“Bring in the cows now. Time to shut up for the night”.
There came three cows, breathing in the near-dark: swishing with the tips of their tails, their bones showing through hide.
This book isn’t labelled as horror; I’m guessing you are more likely to find it in the fiction or literary fiction section of a bookshop rather than the horror or even historical fiction section. But it fits under both. If you ask me.
The Giant of the title is based on the real life story of Charles Byrne but this is never intended to follow his life story. The real Byrne merely provides the inspiration. Along with the real John Hunter, real-life surgeon and anatomist. What Mantel does is use their stories as a jumping off point, an examination of the characters and their times. So of course it makes no pretence at being a real story.
Where this book does turn toward horror is in its descriptions of the characters and their desires. Hunter wants the body of the giant. He wants nothing more than to collect and dissect the strange and the unique. And the real horror comes from the giant’s friends, who conspire against him. But it is also a blend of the fantastic and the real. O’Brien is a story-teller. When exhibiting himself he amuses the spectators with stories. He passes the evenings with his friends telling various tales. In them he tells various fairy tales, of changeling children, and of the “gentlefolk”.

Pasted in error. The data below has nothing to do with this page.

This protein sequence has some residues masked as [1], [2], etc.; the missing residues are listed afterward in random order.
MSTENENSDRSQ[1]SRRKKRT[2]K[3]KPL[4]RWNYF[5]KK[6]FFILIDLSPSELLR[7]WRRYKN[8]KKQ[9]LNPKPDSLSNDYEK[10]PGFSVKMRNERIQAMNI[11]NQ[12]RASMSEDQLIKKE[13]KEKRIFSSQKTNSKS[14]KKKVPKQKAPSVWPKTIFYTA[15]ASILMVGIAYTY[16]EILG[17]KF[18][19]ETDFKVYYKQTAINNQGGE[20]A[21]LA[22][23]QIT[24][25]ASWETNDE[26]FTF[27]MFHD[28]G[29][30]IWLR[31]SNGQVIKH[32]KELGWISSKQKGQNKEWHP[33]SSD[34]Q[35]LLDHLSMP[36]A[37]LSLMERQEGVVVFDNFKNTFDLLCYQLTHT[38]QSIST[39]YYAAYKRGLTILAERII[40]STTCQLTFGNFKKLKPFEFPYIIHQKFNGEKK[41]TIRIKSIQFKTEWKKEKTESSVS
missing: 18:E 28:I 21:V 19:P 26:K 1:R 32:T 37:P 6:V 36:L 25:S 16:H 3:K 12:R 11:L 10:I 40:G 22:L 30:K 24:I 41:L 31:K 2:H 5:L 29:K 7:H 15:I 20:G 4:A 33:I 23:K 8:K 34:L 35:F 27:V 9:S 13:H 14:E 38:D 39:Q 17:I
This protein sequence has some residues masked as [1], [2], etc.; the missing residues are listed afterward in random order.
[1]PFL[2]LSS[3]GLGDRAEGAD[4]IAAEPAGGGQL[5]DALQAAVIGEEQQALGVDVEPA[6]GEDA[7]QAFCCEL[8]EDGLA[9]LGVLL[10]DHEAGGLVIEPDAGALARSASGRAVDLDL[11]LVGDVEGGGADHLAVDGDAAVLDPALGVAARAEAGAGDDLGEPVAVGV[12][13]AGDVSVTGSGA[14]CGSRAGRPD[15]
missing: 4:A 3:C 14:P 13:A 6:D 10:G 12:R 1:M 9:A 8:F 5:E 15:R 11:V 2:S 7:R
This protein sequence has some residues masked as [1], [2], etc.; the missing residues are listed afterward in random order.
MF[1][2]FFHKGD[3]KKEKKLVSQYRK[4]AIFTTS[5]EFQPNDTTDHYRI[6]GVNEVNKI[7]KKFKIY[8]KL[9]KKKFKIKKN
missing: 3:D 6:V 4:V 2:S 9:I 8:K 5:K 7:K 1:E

But it wasn’t really the story that kept me reading this book. It was Mantel’s style of writing. She really makes even the difficult wonderful to read.
It is the dead themselves who move him to tears…He wants to haul them back, with iron hooks. He wants to question them: where? He wants to know if there is a soul and if the soul can split from the body and if so, what is its mechanism for getting out-a usual orifice or permeation through the skin? What is the weight of the soul? If you pushed him, he’d guess a couple of ounces, not more